According to Aristotle, there are three kinds of friendship. The first is strategic—both people get something out of it. The second type of friendship is pleasurable—these friends have fun together and provide good company. While useful and enjoyable, these friendships function only when both people are getting what they want from the other. The third type of friendship, the truest kind according to Aristotle, transcends self-interest and this tit for tat. It is based on goodness. Both people admire the goodness in the other and are committed to bringing out the best in one another.
In college, it is likely that you made all three kinds—the friend who took great History notes, the friend you liked to party with in your dorm, and the friend who was and remains a source of strength. Not only were they there for you during tough times, they also encouraged you to embrace opportunities and to challenge yourself and you did the same for her. It’s definitely harder to make friends after college but it is also an opportunity to cultivate the third and deeper form of friendship, the kind that is based on good will and shared values (not just because you live in the same dorm).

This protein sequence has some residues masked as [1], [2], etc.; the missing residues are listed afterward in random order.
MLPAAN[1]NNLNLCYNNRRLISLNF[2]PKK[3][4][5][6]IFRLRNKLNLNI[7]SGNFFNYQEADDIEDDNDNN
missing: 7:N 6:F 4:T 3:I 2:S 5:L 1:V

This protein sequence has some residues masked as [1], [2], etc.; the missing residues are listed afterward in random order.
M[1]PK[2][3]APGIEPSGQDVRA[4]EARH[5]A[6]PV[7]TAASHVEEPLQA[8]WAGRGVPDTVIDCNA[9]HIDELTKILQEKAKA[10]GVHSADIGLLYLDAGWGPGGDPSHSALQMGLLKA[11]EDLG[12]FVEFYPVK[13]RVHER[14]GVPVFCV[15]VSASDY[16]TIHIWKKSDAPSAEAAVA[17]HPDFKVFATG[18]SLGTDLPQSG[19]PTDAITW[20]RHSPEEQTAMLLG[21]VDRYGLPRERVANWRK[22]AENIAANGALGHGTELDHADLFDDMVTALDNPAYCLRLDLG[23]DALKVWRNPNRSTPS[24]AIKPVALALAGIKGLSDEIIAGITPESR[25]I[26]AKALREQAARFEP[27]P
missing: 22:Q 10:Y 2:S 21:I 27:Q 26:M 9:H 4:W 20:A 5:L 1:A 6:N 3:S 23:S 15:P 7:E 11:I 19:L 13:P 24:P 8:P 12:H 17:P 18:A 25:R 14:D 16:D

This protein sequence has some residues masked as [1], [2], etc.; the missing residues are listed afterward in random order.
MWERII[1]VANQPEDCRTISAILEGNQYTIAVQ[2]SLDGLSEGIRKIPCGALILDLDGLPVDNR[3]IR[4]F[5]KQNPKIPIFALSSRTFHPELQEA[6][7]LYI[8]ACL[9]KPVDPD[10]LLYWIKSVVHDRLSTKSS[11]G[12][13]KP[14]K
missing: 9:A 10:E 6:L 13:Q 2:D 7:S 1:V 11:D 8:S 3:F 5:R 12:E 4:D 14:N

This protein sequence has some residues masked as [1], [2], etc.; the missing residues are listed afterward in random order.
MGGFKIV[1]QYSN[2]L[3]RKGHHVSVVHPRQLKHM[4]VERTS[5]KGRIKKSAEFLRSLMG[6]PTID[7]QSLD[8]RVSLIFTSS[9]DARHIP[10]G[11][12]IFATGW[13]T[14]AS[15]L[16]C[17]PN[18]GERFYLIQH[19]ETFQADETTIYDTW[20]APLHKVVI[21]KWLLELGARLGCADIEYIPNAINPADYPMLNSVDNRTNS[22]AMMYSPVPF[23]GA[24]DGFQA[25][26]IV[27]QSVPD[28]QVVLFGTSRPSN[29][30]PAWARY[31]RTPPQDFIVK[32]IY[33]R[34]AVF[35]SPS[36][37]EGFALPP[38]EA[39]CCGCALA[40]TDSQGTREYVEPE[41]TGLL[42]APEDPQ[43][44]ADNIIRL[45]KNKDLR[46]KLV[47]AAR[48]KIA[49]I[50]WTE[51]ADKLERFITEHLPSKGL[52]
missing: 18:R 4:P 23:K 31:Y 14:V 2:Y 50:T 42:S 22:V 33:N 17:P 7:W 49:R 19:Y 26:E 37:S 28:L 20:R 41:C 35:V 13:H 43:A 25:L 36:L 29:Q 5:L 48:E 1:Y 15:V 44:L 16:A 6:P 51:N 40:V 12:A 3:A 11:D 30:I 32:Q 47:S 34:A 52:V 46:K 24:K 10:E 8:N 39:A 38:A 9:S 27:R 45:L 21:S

Your workplace is a good place to start. Do you have a “work friend” who you would like to spend more time with? Make an outside of the office plan with them. Initiate conversations that are not work related and avoid office gossip. Be open and curious without providing TMI. Listen generously. Avoid office gossip. Make an effort. Be patient. Building connections takes time but it is worth the effort. Studies show that people who have a good friend at work are more productive, happier, and less stressed.